Expect the deal to be dissected and turned inside out in both the House and Senate.
Lawmakers will scan its pages to find out: Does it call for anytime, anywhere inspections of Iranian nuclear and military sites? What sanctions against Iran will be lifted and when? Can sanctions be reinstated if Iran cheats? Did Iran come clean regarding its past nuclear activities? How long will Iran be prevented from developing nuclear weapons? And that's just for starters.
The foreign relations committees in both chambers -- and possibly other panels on intelligence and the armed services -- are expected to quickly schedule hearings. It appears unlikely, though, that Congress will take any formal action before the August recess, when they most certainly will hear from constituents on the issue. Secretary of State John Kerry, the lead U.S. negotiator of the deal, could be called to testify and probably will be asked to give lawmakers classified briefings on the deal.
When it comes to a vote, all eyes will be on Democrats to figure out whether they will back the deal brokered by the administration or turn their back on the president, as many of his fellow Democrats did in a recent battle involving trade negotiating authority for presidents.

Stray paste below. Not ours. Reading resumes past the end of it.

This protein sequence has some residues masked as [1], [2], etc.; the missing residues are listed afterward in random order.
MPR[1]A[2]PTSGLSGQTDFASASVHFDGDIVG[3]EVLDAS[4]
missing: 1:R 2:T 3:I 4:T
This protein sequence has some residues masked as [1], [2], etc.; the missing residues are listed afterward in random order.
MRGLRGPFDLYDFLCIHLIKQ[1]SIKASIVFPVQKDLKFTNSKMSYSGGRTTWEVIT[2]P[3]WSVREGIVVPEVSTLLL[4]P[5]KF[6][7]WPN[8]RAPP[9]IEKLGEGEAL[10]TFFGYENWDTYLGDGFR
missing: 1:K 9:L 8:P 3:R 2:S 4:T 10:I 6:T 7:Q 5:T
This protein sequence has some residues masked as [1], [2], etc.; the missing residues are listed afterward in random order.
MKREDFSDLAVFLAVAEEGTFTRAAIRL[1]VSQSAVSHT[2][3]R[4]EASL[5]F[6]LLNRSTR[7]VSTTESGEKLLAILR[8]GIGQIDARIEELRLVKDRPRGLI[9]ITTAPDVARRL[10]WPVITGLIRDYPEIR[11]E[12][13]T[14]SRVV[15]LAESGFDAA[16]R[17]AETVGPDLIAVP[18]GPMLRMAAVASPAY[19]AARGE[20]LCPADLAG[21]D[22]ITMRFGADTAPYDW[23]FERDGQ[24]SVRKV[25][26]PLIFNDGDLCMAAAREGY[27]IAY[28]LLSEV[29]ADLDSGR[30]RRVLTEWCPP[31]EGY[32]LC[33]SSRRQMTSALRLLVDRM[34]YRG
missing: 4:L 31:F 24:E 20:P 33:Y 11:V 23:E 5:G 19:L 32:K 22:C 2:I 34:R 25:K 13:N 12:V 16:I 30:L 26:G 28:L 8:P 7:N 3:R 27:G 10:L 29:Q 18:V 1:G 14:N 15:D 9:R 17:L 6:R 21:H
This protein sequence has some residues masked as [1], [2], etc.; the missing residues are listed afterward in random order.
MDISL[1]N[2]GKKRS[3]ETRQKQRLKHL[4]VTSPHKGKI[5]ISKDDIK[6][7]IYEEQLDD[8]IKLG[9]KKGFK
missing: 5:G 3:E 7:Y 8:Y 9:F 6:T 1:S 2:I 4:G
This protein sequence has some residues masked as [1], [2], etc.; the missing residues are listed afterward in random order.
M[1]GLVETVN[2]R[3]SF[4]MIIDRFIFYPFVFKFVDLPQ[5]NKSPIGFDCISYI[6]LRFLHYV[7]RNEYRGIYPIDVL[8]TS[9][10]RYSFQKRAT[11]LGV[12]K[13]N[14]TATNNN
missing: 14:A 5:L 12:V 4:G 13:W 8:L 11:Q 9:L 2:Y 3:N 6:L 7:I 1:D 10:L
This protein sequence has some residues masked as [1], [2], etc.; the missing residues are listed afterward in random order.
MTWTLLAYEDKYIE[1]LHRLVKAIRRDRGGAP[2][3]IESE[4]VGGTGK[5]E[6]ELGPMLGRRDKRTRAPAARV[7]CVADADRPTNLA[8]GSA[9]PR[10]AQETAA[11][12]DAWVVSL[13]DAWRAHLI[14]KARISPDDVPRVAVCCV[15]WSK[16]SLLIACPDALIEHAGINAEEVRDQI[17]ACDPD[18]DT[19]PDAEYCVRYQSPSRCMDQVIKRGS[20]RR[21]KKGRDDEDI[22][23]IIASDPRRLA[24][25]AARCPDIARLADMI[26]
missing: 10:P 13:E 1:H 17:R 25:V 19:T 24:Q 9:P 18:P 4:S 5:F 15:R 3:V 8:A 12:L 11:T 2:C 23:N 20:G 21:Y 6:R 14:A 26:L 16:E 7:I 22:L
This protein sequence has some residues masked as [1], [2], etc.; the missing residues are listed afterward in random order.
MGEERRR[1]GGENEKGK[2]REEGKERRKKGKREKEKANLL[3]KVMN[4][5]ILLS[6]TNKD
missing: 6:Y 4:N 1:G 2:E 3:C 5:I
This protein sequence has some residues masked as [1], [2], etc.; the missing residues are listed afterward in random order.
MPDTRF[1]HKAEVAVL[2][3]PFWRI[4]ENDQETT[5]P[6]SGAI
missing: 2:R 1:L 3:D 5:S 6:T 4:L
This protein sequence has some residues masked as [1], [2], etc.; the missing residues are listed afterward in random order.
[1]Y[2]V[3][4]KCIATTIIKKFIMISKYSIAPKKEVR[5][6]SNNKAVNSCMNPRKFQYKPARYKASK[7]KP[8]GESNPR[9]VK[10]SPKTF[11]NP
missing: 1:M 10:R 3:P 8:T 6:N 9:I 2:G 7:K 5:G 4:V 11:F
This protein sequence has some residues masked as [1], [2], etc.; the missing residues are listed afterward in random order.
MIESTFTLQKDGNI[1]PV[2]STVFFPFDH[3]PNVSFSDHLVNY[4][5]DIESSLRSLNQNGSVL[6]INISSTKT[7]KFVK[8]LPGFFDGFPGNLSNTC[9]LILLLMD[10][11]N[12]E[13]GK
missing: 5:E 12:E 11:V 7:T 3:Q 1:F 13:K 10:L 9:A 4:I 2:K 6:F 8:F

Key senators to watch:
-- New York Sen. Chuck Schumer, the No. 3 Democrat in the chamber. Like some other Democrats, he has strong ties to Jewish constituents worried about emboldening Iran.
-- Maryland Sen. Ben Cardin, the ranking Democrat on the Senate Foreign Relations Committee, who was instrumental in getting legislation passed giving Congress a chance to weigh in on any agreement.
-- New Jersey Sen. Bob Menendez, a Democrat who has bucked the White House by voicing skepticism that Iran can be trusted to abide by terms of any deal.
They have not yet commented on the agreement.
Ron Dermer, the Israeli ambassador to the United States, and various Jewish advocacy groups have heavily lobbied lawmakers against signing any agreement with Iran.
"He is a very informed and persuasive advocate for the Israeli perspective and he is a persistent and thorough critic of the context of these negotiations and he made some very strong points," said Sen. Chris Coons, D-Del. "We got to teasing each other. I ran into him three times as he was coming in or out of other offices."
Coons and other Democrats plan to dive deeply into the text of the agreement.
"If it really does put Iran in a place where 11 or 12 or 13 years from now they have a complete nuclear enrichment infrastructure and we have virtually no means to restrain them from racing to a bomb, that is a grave concern," said Coons, who trained as a chemist. "I'm a supporter of the administration, but my job as a senator is to independently review the deal in detail."
Sen. Harry Reid, the Democratic leader of the Senate, called on Congress to review this deal "with the thoughtful, level-headed process an agreement of this magnitude deserves."
Sen. Barbara Boxer, D-California, a senior member of the Senate Foreign Relations Committee, said: "If this agreement is what the administration says it is, it is a major, historic diplomatic breakthrough."